Fractional ownership enabled by tokenization allows more people to invest in art, even if they cannot afford to buy the entire piece. This allows collectors to collectively invest in assets and trade their positions on the secondary market at various points in time. The blockchain allows all those transactions to be recorded and available publicly, making collective ownership easier and more transparent than it’s ever been in the art world.
Here are some examples of tools that provide NFT fractionalization as a service. Please note that these platforms are constantly evolving and new players may emerge in the market. It is essential to conduct thorough research and due diligence before using any platform to fractionalize your NFTs.
- Fractional is a decentralized protocol for creating, managing, and trading fractional ownership of NFTs. It enables NFT owners to mint fractions of their NFTs and sell these fractional shares to other users in the community.
- Unicly is a decentralized platform for fractionalizing, combining, and trading NFTs. The platform enables users to create uTokens, which represent fractional ownership of a collection of NFTs. These uTokens can then be traded or used as collateral for loans.
- PartyBid is an application for buying, using, and selling NFTs as a group. After a Party purchases an NFT, Party members can propose and vote on actions to take as a group (like selling). PartyBid developed by PartyDAO – a decentralized software organization focused on building multiplayer crypto software.
In traditional art markets, artists typically only benefit financially from the initial sale of their artwork. They generally do not receive any share of the profits when their artwork is resold on the secondary market because the traditional art market lacks a standardized system to track the resale of art and automatically provide royalties to artists. Even if there are royalties agreements in place, it’s up to secondary market traders to disclose transactions and fulfill royalties. This means that artists typically cannot benefit from the appreciation of their work's value over time. This issue is especially pertinent in cases where an artwork's value skyrockets after its initial sale, and the artist cannot reap any financial benefits from this increase.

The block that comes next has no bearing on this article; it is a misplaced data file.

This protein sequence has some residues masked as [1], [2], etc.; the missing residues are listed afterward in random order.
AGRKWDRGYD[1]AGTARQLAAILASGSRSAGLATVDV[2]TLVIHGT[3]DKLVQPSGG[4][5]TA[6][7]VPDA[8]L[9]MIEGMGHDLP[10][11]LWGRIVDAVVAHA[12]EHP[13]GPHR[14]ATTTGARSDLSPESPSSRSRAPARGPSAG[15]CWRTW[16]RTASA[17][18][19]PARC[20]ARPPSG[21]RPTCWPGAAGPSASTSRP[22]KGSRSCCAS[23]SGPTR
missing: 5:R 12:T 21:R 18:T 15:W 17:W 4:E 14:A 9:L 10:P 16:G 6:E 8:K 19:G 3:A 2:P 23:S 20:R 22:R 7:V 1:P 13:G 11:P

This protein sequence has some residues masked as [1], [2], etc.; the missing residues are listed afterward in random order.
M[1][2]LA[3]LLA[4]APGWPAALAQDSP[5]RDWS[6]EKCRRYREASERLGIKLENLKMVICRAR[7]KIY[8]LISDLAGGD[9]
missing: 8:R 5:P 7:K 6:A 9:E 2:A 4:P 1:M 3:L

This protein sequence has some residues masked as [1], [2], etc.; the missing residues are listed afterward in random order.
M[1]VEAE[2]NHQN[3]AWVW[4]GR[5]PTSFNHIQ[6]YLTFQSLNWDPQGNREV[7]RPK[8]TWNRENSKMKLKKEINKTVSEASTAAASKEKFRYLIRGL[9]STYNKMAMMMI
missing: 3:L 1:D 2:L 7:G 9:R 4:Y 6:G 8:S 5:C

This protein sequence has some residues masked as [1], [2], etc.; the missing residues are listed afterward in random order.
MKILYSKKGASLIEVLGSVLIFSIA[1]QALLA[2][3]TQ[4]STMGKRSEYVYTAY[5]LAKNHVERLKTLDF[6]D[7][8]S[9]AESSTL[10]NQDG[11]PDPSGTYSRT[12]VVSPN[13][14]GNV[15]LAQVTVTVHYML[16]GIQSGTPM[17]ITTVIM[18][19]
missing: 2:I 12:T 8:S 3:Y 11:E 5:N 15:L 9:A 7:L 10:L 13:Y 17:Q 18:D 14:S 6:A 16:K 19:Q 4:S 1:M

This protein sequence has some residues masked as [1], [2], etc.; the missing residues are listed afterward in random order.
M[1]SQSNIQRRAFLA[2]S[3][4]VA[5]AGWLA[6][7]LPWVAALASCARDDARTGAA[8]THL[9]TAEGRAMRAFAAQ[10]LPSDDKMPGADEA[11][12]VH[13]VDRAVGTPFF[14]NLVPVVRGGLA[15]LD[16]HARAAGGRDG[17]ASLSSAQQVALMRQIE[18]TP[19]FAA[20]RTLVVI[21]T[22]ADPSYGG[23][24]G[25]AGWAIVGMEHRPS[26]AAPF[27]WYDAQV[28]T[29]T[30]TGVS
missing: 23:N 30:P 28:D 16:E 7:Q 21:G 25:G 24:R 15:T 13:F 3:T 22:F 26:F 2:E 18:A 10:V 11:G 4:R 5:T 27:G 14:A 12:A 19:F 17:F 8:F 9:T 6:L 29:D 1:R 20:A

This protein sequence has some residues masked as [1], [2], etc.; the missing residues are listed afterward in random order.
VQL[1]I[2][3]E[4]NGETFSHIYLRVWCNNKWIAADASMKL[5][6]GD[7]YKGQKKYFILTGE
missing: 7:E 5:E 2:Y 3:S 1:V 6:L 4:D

However, NFTs enable artists to embed royalty structures within their smart contracts. This means that every time an NFT is resold, a predetermined percentage of the sale price is automatically paid to the artist as a royalty. This provides artists with an ongoing revenue stream and a fairer share of the profits generated by their work.
There has been much debate in web3 over whether royalties should be standard practice. Some platforms have opted out of enforcing royalty agreements, but SuperRare is committed to artists’ royalties. So it’s up to artists and collectors who care about royalties to work with marketplaces that uphold them.
The secondary art market on the blockchain is reshaping the way art is bought, sold, and traded by offering enhanced transparency, accessibility, and a more equitable revenue model for artists and collectors. As more artists, collectors, and investors embrace this new approach, the secondary cryptoart market is poised for significant growth in the coming years.